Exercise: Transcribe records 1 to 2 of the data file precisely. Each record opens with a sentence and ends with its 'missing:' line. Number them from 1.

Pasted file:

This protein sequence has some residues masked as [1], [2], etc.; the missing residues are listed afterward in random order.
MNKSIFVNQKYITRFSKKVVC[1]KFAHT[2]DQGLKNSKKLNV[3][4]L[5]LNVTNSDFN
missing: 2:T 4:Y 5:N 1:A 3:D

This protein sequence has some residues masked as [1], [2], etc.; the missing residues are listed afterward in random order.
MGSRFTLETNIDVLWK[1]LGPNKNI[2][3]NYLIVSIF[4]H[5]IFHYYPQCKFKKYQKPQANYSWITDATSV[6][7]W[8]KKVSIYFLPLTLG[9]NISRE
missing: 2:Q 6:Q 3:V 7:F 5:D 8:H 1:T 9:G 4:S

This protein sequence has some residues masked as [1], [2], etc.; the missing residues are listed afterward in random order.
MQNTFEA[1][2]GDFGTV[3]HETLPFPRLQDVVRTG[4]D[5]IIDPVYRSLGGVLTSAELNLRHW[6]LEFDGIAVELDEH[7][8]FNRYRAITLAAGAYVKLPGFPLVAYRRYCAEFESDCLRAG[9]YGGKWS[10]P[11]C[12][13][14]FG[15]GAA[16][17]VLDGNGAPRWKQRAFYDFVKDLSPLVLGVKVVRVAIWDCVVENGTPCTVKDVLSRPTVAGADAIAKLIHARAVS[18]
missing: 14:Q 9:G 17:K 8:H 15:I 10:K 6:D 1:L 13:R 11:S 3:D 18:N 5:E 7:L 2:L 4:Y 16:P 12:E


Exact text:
This protein sequence has some residues masked as [1], [2], etc.; the missing residues are listed afterward in random order.
MNKSIFVNQKYITRFSKKVVC[1]KFAHT[2]DQGLKNSKKLNV[3][4]L[5]LNVTNSDFN
missing: 2:T 4:Y 5:N 1:A 3:D

This protein sequence has some residues masked as [1], [2], etc.; the missing residues are listed afterward in random order.
MGSRFTLETNIDVLWK[1]LGPNKNI[2][3]NYLIVSIF[4]H[5]IFHYYPQCKFKKYQKPQANYSWITDATSV[6][7]W[8]KKVSIYFLPLTLG[9]NISRE
missing: 2:Q 6:Q 3:V 7:F 5:D 8:H 1:T 9:G 4:S